Zesty indie comedy from Rhode Island is a winner, with ethnic humor easily mixing with universal truths about dealing with families. With its ensemble cast peppered with recognizable thesps, “A Wake in Providence” has good commercial potential.
Anthony (Vincent Pagano, who also co-wrote and co-produced) is an aspiring actor living with his girlfriend, Alissa (Victoria Rowell). She’s attractive, she’s got a good job as a paralegal, but she’s also a secret to Anthony’s family back East because she’s black. When his mother calls to announce that his grandfather has died, he returns home with Alissa to pay his respects — and tries to survive the reactions of his clan.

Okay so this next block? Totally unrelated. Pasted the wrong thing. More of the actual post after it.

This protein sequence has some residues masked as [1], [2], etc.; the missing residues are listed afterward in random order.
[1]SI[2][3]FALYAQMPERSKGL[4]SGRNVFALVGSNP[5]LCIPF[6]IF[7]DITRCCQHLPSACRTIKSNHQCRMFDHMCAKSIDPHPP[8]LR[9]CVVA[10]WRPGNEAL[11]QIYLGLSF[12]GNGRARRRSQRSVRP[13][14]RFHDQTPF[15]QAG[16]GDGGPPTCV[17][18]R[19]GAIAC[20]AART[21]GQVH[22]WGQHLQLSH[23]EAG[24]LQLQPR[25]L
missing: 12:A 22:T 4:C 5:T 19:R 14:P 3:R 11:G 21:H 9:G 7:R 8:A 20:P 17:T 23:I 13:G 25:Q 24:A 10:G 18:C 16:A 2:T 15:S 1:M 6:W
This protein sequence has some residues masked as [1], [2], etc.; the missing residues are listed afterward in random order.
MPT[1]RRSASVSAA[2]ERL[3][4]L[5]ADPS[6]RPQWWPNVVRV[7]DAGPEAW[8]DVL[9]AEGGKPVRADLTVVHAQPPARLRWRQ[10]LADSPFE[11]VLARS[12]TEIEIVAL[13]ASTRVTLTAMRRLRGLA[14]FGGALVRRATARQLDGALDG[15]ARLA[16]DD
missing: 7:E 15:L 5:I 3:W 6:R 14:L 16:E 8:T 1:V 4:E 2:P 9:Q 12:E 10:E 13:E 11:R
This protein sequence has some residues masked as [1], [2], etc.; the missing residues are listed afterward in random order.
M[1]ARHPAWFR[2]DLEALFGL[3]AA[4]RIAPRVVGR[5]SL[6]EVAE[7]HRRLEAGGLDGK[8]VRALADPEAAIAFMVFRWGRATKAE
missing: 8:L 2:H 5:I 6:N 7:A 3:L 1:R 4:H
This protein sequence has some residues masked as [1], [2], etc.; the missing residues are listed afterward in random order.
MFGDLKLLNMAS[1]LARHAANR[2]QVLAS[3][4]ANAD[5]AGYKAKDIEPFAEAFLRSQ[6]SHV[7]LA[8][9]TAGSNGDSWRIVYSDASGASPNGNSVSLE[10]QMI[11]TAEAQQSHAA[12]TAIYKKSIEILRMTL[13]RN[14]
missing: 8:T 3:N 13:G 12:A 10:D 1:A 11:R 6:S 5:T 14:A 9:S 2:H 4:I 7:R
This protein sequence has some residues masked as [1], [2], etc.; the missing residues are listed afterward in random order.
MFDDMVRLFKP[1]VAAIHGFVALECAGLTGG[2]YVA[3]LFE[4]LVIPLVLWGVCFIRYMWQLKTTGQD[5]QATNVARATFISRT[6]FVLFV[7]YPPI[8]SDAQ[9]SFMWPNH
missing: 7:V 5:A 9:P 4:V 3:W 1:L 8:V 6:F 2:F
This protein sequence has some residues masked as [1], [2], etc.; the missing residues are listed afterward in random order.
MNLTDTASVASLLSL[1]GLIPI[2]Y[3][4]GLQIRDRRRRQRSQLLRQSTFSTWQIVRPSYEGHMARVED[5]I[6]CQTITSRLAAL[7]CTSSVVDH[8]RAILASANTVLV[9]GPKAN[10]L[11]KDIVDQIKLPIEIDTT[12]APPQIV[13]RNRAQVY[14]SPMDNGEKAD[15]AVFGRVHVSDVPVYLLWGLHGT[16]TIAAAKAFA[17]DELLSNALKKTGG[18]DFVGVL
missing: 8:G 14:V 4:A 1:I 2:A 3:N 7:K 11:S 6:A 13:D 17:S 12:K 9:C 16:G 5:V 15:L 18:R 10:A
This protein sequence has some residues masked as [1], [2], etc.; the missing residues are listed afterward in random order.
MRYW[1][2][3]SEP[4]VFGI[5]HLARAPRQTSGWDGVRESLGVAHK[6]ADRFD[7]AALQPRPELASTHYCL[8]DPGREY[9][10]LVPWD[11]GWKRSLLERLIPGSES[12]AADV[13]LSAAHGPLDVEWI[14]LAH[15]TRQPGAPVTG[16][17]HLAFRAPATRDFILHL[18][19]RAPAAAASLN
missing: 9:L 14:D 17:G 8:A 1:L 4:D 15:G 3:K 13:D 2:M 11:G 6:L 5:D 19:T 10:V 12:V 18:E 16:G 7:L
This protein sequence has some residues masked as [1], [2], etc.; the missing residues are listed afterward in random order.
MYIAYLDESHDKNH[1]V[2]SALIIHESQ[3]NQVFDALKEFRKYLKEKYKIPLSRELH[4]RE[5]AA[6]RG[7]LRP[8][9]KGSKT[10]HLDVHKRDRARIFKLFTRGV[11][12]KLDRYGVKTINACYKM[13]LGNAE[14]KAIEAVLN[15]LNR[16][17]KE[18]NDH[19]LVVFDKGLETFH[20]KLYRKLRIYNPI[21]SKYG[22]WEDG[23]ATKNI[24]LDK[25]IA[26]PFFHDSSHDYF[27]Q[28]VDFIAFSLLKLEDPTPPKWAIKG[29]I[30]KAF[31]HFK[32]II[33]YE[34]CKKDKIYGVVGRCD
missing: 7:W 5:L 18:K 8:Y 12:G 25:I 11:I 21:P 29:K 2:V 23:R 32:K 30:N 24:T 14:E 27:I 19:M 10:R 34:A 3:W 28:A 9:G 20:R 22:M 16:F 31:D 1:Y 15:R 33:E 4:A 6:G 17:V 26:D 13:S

As Alissa notes, however, it’s more than 30 years since “Guess Who’s Coming to Dinner,” and race is only one of many issues brought to the fore as the family gathers for the wake and funeral. There are great vignettes, including wiseguy wannabes (John Mariano, co-scripter Billy Van Zandt) who mistakenly believe the mob is after them, an uncle (Louis Guss) who keeps everyone informed on the state of his testicles, and lively Aunt Lidia (a vibrant Adrienne Barbeau), who confides to Alissa that the only way to survive this family is to drink.
The script’s four writers all appear in the film. Besides Vincent Pagano and Van Zandt, Mike Pagano appears as Anthony’s brother Frankie, and Jane Milmore is the pregnant wife of a cabdriver (Mark DeCarlo). The humor is mixed with unexpected turns, as when Frankie makes an impassioned speech defending his brother’s girlfriend only to make a surprising confession of his own.
First-time director Rosario Roveto Jr. keeps the pacing brisk. Tech credits are first-rate, with Providence, R.I., looking warm and lived in, as opposed to the shabby grittiness favored by Ocean State filmmaker Michael Corrente (“Outside Providence”).